Published in the Ferndale Record, December 14, 2011
We’re in the middle of what’s been called the season of perpetual hope, which often brings out greater kindness and generosity in people than they normally exhibit. This phenomenon produces delight in a dismal world. Even if we require nothing else, we need hope—and a whole bunch of it, please.
Within recent weeks, a friend was diagnosed with breast cancer, a married couple I’m close to separated, a friend’s home is just a tweak away from foreclosure, someone else has ongoing serious health concerns, and another’s child is involved in a destructive relationship.
I remembered something written by Anne Morrow Lindbergh: “My life cannot implement in action the demands of all the people to whom my heart responds.”
That’s it. Within my small reach, there’s not enough time, resource, energy, or ability to meaningfully assist everyone I care about. Starving children and abused animals shown on TV make my heart ache more. Our troops, keeping us and other nations safe, veterans suffering from post-traumatic stress, missing children, the mentally and physically disabled, the elderly—the list continues.
Apathy broods. It all feels so immediate. I can’t take care of everything now, so why help with anything at all? I know of people who just sort of go away somewhere in their minds while in the middle of circumstances that don’t concern them. Sometimes, I wish I could do that. The ability to turn numb or a deaf ear could be useful. On the other hand, being fully engaged at every moment would be exhausting and futile.
What I can do is create hope and tiny bits of light in my own corner. Today, I can’t build a hospital in Haiti, or send clean drinking water to a third world country. But I can visit a sick friend. I can send $20 to a struggling student. I can share my experience with an aching soul that might help them look forward to a brighter day.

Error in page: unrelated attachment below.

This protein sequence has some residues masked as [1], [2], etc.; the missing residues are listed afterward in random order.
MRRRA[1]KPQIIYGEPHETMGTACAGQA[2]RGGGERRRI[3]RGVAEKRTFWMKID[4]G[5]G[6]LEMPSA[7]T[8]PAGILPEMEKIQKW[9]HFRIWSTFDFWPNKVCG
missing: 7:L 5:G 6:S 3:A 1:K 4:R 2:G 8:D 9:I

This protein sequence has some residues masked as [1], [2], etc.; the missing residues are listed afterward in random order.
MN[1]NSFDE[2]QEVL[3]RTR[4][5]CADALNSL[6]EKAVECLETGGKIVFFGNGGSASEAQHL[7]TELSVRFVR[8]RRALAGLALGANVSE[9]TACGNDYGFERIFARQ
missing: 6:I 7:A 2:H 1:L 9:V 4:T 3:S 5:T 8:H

I know this is true. Not so much because of what I’ve done, but because of what’s been done for me. A contribution of very small consequence by the world’s standard has, more than once, provided me with hope to get up another morning.
Here’s the deal—we all have hard luck stories. Every single one of us. And if we don’t have one yet, we will. It’s not just because we’re bad tempered, poor money managers, unlovable, flaky, were born under a certain sign, or didn’t vote in the last election (although some of those could apply at any given time). It’s the nature of life.
Anyone who reads what I write knows that I believe in God. I also believe that we’re here to help each other, and that doesn’t necessarily mean emptying my 401K for a worthy cause. It does mean more listening and less talking, a little more sacrifice and patience, a little less instantly getting what I want.
If we stop blaming others and ourselves, and keep moving ahead, no matter how slowly, hope will seep into and fill up the pockets and pores of our lives like maple syrup in thick, earthy pancakes. I promise.